Second, a candidate has to really screw up to earn my definition of “not good” aka poor or maybe mediocre. At the presidential level the yo-yo’s have usually been already weeded out. The worst I’ve said about Wesley Clark is that he has been clueless so far. He should have run for the U.S. Senate first and gotten some campaign experience. Right now he’s a newbie and so #1 on the list of candidates most likely to do something amazing in public.
I find Dean most interesting here in that he has sat on his professional campaign consultants and forced them to keep their hands off his volunteer campaign. The pros tend to be paranoid control freaks who shut down spontaneity from sheer terror of novelty. Dean’s campaign is doing something new, which is rare, and incredibly effective which is almost unbelievable. Dead is responsible for all of this. Right now he has shown many indications of being a great candidate.
Sure the Confederate flag comment was dumb. It wasn’t dumber. For that you should look at 2000’s race to the bottom. Karl Rove’s decision to spend millions of dollars in California in the last three weeks, instead of states like Florida, was arguably the most bone-headed presidential campaign call since Nixon debated John Kennedy. But Rove’s stupidity was overshadowed by Gore’s unprecedented loss of his home state. You have no idea how amazing that was. Gore would be President today if he had carried Tennessee. He is the first major party nominee I know of to ever lose his home state.
Worse, Gore had no idea what was coming at him. World Net Daily, an almost nutty right-wing website heavy on homophobia, did a devastatingly effective investigation of the ties of Al Gore’s father to Tennessee organized crime and somehow got the word out concerning that in Tennessee. I read how thousands of copies of the few newspapers to report World Net Daily’ investigation were distributed in Tennessee to avid audiences, and polls shoed that was what cost Gore Tennessee and the White House.
Joe Farah of World Net Daily did what Matt Drudge didn’t – tip a Presidential election. That’s right – an internet site was the decisive factor in a Presidential race.
Now Howard Dean seems about to win a major party Presidential nomination due largely to the spontaneous organization of grass-roots activists made possible by the internet. Dean is on the verge of becoming one of America’s great campaign innovators.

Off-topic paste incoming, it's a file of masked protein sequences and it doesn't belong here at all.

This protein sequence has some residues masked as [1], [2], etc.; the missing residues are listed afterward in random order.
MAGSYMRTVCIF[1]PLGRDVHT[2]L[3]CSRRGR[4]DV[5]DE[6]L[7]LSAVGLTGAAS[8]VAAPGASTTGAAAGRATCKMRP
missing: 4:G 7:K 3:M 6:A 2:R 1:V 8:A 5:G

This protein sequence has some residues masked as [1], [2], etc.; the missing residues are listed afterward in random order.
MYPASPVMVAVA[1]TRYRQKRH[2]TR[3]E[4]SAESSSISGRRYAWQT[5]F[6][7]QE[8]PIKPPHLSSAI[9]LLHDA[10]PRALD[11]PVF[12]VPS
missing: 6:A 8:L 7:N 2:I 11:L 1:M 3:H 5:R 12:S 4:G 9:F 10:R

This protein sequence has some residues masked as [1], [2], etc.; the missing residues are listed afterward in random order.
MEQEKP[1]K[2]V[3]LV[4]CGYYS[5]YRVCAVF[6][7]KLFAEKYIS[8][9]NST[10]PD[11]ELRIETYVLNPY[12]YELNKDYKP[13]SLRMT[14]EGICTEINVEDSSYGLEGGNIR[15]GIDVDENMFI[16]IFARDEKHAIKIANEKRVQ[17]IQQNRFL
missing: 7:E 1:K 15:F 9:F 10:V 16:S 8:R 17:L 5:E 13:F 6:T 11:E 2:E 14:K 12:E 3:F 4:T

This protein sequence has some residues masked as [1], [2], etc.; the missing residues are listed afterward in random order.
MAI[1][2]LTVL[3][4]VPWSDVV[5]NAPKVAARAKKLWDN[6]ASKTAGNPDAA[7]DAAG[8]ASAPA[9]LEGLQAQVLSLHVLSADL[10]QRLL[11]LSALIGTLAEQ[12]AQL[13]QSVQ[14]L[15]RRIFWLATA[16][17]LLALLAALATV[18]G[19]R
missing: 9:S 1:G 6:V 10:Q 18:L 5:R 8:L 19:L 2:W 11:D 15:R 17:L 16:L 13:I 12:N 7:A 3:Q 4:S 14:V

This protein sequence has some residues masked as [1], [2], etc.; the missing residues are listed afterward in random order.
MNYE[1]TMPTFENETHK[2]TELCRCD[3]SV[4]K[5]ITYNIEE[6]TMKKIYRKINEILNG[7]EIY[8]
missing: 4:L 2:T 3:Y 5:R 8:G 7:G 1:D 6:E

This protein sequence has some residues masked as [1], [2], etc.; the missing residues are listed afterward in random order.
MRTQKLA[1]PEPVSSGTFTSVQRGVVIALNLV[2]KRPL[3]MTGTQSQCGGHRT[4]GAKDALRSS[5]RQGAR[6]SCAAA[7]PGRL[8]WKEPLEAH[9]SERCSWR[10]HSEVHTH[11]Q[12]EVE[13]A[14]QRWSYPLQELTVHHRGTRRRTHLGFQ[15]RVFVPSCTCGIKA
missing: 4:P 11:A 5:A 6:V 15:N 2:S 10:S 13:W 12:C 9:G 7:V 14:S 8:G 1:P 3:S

The internet has made electoral politics a lot more interesting.posted by: Tom Holsinger on 11.12.03 at 03:16 PM [permalink]
I suggest that unless you have more evidence than your fevered imagination, that you stop the slurs regarding those living in blue states being disloyal or somehow valuing French leadership over Americans.”
The vast majority of people living in the blue states are indeed loyal Americans. Nonetheless, there are still people like Edward Kennedy and John Kerry who definitely have no hesitation to suck up to our Old European “allies.” These two men are liberal wealthy snobs who wish to be perceived as “enlightened” and “forward thinking. “ They should make your skin crawl just about every time they open their mouth. And please don’t remind me that Kerry fought in Vietnam and the courage of the Kennedy brothers, John and Joe,Jr., during WWII. That is simply living in the past. It’s today we should be concerned with. When push comes to shove---Kennedy and Kerry have far more respect for France’s political leadership than America’s leaders. Receiving the adulation of Europe’s so-called elites is their prime motive in life.
I might add that I have some very strong criticism regarding Ann Coulter’s “Traitors.” She simply lacks the ability to make the proper distinctions and present a nuanced argument. Still, she has at least half a valid point.posted by: David thomson on 11.12.03 at 03:16 PM [permalink]
David -- I'm referring to the fact that all the candidates were asked at one of the debates about their positions on the $87 billion reconstruction package.
Only two of them favored it -- Lieberman and Gephardt -- and Gephardt gave a nice little empassioned speech about needing to support the troops.
Taking that position led to no level of discomfort that I'm aware of among Democrats with respect to Gephardt. I don't sense that anyone think's it's "not respectable" or that it wasn't a reasonable thing to say.
I agree, on the one hand, that there are "cut and run" Democrats, and I suspect they make up a sizeable faction within the activist core. I don't agree that they're all "traitors", or that opposing the war necessarily means opposing America.
I personally consider it to be against America's real interests to take that position right now. But I acknowledge that folks in that camp evaluate the situation differently and that they believe they're favoring America's interests when they take that position.